What Enterprises Can Learn From eBay Data Breach

When eBay asked users to change their passwords on Tuesday, it set off a firestorm of speculation. We donEUt know much beyond the fact that a cyber attack compromised a database that contained encrypted passwords and other non-financial data. eBay said itEUs not likely hackers could crack the encrypted passwords.

While eBay sorts through the details for members -- which include millions of buyers and sellers who conducted $205 billion worth of business in 2013 -- many enterprises are left wondering whoEUs next and what more they can do to avoid becoming the next technology news headline.

We caught up with TK Keanini, CTO at network security firm Lancope, to get his take on what the eBay breach really means in the context of enterprise security. He told us this is an unfortunate event but the reality is that all companies need to be ready for it to happen.

EUSome companies are more ready than others. For example, eBay should programmatically force a reset of all passwords because just asking nicely will be ignored by too many,EU Keanini said. EUThey also should offer a two-factor authentication method as others have done. All of these things help raise the cost to attackers.EU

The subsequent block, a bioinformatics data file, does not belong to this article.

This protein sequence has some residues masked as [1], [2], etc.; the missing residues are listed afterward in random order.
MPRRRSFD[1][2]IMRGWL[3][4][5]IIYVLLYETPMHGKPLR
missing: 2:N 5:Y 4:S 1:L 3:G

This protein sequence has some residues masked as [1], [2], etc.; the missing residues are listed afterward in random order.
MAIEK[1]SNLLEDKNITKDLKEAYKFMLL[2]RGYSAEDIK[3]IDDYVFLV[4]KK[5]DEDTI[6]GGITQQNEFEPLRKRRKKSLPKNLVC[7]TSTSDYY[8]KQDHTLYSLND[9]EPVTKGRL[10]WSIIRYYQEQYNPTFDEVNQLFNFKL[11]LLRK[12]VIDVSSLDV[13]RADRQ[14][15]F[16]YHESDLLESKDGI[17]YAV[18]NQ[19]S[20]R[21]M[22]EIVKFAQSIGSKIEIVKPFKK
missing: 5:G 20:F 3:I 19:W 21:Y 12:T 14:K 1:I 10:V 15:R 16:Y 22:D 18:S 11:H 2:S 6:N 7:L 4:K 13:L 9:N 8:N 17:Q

How to Guard Your Company

We also turned to Jeff Davis, vice president of engineering at security firm Quarri Technologies, to get his thoughts on what really happened. He told us it sounds like eBayEUs systems were exposed when attackers managed to steal eBay employeesEU account credentials. So what can other companies hoping to avoid eBayEUs fate do to protect themselves?

Davis offered several options. First, you could disconnect sensitive systems from public networks, and require employees to be physically present inside secure facilities to access those systems, he said. However, he admited this is obviously impractical for a lot of organizations.

EUAnother...

Comments are closed.